Lax handling of huge public funds for antivirus measures needs review

A huge amount of public funds has been spent to fight the novel coronavirus pandemic. In some cases, sloppy use of the funds has brought paltry results. The central government should examine the actual circumstances and make use of the results for the future.

The Board of Audit has released its report on the final accounts of expenditures and revenues for fiscal 2020. This time the board focused on how the budget for the coronavirus control measures was spent and carried out an intensive investigation.

The report called for improvements in the smartphone app COCOA (COVID-19 Contact-Confirming Application), which notifies users about possible contact with people infected with the virus, noting that tests were not properly conducted, leading to glitches.

The system was not appropriately managed mainly due to a lack of expertise on the part of the official in charge of the app, and system glitches were left unaddressed for several months. The government must take measures to prevent a recurrence, such as preparing manuals for dealing with possible problems.

In the “Go To Travel” campaign to help the tourist industry, the government had to cover ¥115.7 billion in cancellation fees for travel and other matters due to the suspension of the campaign project.

According to the report, the government was not aware if those funds were distributed, not only to accommodation facilities, but also to food ingredient suppliers and other related businesses that incurred losses.

In another project, to provide benefits to small and midsize businesses to help them maintain their operations, ¥66.8 billion was spent in total to outsource the project’s own administrative work. The work was recommissioned through up to nine levels of outsourcing from a contractor to subcontractors and sub-subcontractors for administrative procedures. In the end, 96% of the ¥66.8 billion went to such subcontractors. However, there is no record of any discussion of whether such actions were really necessary.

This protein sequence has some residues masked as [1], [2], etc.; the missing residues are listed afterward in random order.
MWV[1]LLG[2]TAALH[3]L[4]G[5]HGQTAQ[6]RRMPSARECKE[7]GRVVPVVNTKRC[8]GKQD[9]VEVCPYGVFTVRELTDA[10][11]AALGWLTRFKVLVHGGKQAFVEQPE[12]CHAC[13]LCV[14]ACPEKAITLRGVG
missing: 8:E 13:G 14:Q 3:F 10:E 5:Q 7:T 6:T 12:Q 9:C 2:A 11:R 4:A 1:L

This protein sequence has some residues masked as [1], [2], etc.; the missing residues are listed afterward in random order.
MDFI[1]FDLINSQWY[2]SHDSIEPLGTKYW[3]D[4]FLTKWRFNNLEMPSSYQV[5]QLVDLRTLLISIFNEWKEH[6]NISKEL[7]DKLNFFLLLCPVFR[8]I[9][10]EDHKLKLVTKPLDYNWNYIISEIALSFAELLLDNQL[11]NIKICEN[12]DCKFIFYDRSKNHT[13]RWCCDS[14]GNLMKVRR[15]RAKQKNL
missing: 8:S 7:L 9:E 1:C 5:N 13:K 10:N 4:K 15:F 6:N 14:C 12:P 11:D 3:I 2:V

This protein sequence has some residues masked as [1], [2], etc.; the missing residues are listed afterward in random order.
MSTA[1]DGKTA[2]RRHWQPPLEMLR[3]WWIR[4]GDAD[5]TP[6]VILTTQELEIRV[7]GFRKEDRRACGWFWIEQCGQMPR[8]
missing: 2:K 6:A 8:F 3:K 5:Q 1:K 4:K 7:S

It must be said that officials in charge of any projects lacked awareness of their responsibility to carefully see the projects through to the end.

In the measures against the coronavirus, some projects cannot escape criticism as being wastes of public funds.

Of 287 million cloth masks procured by the government for distribution to households and elsewhere, 82 million masks, worth ¥11.5 billion, remained in storage. The storage fees at warehouses came to ¥600 million from August last year to March this year alone.

Some cloth masks were found to be of inferior quality, forcing local governments to deal with the problem.

The report also left open the question of how each ministry and agency should compile its budget. According to the board, ¥22.8 trillion, or one-third, of the total ¥65.4 trillion budgeted for measures against the coronavirus for fiscal 2019 to 2020 went unspent, with most of that carried over to the next fiscal year.

In the face of an unknown infectious disease, ministries and agencies may have secured larger budgets. However, in the name of measures against the coronavirus, they seem to have appropriated funds without fully considering the necessity of specific measures.

The report will be used to examine accounts at the Diet. The Diet as well as the government needs to reexamine the appropriateness of the budgeting process at the House of Councillors’ Committee on Audit and other meetings and thoroughly explain their findings to the public.

— The original Japanese article appeared in The Yomiuri Shimbun on Nov. 10, 2021.